CalSol, UC Berkeley’s solar vehicle team, will be competing against other colleges in the biennial American Solar Challenge, or ASC, from Aug. 3 to Aug. 7, making the trek from Independence, Missouri to Las Vegas, New Mexico.
The team, founded in 1990, is in the process of designing its 10th “fully street-legal, solar-powered vehicle,” according to Ray Altenberg, a CalSol operations team member. CalSol competes both nationally and internationally and has participated in the ASC since the club was first founded.
“Being a collegiate level event and the nominal 4 year college experience, participating in the event this year will help those teams with ongoing knowledge transfer and provide a multi-disciplined, hands on, experiential learning opportunity,” said Gail Lueck, the ASC’s event and operations director, in an email.
This year, CalSol’s main goal is to train its newest members in the logistics of racing, according to Lekha Duvvoori, the team’s engineering director. CalSol last competed in the ASC in 2019, as the COVID-19 pandemic delayed subsequent challenges.
“There’s a lot of members that, while they’ve been designing things online, haven’t had much physical interaction with actually making parts or fixing cars or changing a tire,” Duvvoori said. “I’m hoping we create a strong group of younger students to understand how these cars function and to be able to continue on strongly.”
CalSol will race its eighth-generation model, Zephyr, named after the westerly breeze, according to Altenberg. It will be raced in both the ASC’s Formula Sun Grand Prix track event and the later drive from Missouri to New Mexico.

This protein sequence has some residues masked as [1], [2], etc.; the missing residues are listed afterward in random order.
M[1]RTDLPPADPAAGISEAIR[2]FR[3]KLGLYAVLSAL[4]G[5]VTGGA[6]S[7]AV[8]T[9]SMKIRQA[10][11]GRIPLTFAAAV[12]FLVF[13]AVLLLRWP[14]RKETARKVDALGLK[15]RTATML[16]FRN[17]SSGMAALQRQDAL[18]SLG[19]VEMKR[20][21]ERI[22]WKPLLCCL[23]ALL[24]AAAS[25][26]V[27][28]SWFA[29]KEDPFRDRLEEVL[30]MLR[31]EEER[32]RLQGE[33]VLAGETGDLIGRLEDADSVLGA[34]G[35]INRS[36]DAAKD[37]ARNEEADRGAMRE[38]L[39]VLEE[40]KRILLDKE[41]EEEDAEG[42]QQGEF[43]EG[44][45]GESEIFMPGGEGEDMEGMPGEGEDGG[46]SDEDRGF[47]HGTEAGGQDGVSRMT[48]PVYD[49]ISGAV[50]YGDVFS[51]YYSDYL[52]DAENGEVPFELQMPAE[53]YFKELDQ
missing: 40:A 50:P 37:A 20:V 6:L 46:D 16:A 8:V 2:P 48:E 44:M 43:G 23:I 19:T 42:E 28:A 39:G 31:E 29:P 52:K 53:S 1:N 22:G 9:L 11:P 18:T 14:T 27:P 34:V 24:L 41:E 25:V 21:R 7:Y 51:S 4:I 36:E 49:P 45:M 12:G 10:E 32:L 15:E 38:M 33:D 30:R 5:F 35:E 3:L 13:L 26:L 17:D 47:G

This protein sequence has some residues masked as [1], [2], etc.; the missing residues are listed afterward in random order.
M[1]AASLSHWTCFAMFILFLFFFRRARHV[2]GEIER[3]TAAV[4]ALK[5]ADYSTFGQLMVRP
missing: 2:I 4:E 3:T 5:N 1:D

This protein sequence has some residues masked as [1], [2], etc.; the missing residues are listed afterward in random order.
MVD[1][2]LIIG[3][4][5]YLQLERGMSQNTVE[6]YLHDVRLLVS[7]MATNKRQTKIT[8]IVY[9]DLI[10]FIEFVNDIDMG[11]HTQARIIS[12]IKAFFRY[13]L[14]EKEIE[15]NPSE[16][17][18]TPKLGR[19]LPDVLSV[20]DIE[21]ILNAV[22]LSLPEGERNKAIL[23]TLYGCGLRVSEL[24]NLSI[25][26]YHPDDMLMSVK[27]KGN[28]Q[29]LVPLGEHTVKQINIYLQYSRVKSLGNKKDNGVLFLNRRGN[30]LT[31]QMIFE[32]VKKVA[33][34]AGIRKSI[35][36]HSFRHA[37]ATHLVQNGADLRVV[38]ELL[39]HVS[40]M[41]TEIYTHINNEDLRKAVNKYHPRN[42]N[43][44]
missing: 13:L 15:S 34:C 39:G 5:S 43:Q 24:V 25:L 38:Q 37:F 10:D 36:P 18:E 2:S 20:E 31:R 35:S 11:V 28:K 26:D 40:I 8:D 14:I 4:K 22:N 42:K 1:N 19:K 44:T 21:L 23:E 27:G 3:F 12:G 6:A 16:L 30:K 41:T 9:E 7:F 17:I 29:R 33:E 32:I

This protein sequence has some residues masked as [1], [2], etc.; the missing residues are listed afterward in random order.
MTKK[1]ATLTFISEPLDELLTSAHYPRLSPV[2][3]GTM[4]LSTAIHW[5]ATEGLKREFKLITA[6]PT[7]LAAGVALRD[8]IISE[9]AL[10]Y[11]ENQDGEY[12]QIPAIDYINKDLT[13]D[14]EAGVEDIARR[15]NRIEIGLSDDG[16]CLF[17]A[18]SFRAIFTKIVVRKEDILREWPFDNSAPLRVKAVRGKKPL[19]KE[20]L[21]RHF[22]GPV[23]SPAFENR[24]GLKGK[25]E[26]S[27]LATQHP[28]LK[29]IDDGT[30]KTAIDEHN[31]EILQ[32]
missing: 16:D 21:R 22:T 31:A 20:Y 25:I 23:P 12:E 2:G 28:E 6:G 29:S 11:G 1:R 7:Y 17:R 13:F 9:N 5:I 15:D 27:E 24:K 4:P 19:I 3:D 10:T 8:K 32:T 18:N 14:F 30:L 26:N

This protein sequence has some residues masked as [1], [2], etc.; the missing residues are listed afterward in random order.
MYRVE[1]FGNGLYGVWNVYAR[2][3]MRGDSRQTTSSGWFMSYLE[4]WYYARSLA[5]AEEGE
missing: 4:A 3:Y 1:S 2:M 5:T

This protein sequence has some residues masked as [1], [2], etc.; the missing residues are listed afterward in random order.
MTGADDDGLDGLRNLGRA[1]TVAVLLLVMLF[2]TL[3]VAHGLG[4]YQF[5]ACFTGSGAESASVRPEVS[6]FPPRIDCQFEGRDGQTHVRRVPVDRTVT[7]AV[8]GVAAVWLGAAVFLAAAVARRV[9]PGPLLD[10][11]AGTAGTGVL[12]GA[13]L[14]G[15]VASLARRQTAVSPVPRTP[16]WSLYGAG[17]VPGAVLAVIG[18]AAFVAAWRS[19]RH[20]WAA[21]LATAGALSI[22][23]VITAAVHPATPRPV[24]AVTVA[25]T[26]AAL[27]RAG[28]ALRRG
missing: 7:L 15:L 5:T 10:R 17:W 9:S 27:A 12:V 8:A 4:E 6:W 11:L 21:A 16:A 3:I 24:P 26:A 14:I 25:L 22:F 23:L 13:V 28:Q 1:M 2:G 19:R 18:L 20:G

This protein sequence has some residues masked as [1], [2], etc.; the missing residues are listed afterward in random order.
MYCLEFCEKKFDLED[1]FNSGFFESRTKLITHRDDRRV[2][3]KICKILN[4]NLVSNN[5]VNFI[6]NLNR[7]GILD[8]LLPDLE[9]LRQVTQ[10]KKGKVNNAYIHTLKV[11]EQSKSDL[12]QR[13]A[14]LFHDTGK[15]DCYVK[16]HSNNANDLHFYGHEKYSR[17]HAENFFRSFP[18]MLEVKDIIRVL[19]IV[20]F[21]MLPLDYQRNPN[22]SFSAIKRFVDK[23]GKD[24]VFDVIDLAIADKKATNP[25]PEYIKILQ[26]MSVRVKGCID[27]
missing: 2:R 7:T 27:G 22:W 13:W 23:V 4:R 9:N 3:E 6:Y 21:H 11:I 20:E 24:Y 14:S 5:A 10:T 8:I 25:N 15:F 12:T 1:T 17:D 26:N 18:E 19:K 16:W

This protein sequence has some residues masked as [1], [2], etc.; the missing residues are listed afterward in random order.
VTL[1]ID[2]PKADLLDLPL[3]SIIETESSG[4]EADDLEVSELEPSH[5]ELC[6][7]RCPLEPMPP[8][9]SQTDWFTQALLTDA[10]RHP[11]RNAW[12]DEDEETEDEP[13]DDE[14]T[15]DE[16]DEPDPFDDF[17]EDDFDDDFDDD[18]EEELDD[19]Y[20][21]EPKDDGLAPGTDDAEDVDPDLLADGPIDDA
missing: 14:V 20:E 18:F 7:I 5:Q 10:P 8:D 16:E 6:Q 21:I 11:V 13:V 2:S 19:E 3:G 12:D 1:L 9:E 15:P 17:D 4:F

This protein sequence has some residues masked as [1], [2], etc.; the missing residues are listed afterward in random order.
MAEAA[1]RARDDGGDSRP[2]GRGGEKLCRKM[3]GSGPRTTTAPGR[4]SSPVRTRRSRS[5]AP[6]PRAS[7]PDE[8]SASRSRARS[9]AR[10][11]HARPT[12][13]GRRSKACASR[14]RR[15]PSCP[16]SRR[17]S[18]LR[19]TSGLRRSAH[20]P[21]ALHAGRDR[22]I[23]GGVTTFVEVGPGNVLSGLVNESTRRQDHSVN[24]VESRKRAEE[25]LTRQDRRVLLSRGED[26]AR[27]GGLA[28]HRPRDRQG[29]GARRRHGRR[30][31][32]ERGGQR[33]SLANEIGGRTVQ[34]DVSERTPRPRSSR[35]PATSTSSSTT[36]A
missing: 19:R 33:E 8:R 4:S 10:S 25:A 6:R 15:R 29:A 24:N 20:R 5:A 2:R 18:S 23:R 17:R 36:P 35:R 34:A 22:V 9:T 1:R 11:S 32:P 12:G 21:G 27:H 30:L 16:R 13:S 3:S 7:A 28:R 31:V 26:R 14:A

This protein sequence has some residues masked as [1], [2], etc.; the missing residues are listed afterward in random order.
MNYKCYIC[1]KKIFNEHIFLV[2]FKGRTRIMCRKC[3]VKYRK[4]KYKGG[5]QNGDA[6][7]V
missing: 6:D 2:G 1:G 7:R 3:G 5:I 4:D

The team gained access to a physical workspace mid-June when the campus’s Richmond Field Station opened, Altenberg noted. The last few weeks consisted of testing Zephyr on the road.
“Because of regulations, we had to disconnect some panels for this race,” Altenberg said. “We hope that Zephyr will at least get a lot of laps in.”
Driving the car will be a difficult endeavor as it was designed to fit a person with a height of little more than five feet. The driver sits about seven inches off the ground, according to Altenberg.
Since Zephyr was built to carry a light load, the driver can feel the impact of railroad tracks or bumps, Duvvoori added.
Zephyr has performed well in past ASC track events, winning first place in the 2017 Formula Sun Grand Prix and second place in 2018. Duvvoori said she hopes that the car will place in the top three.
Winners of the race are given a trophy to showcase at their school, according to Lueck. Specific performance-based awards are given for separate aspects of the event.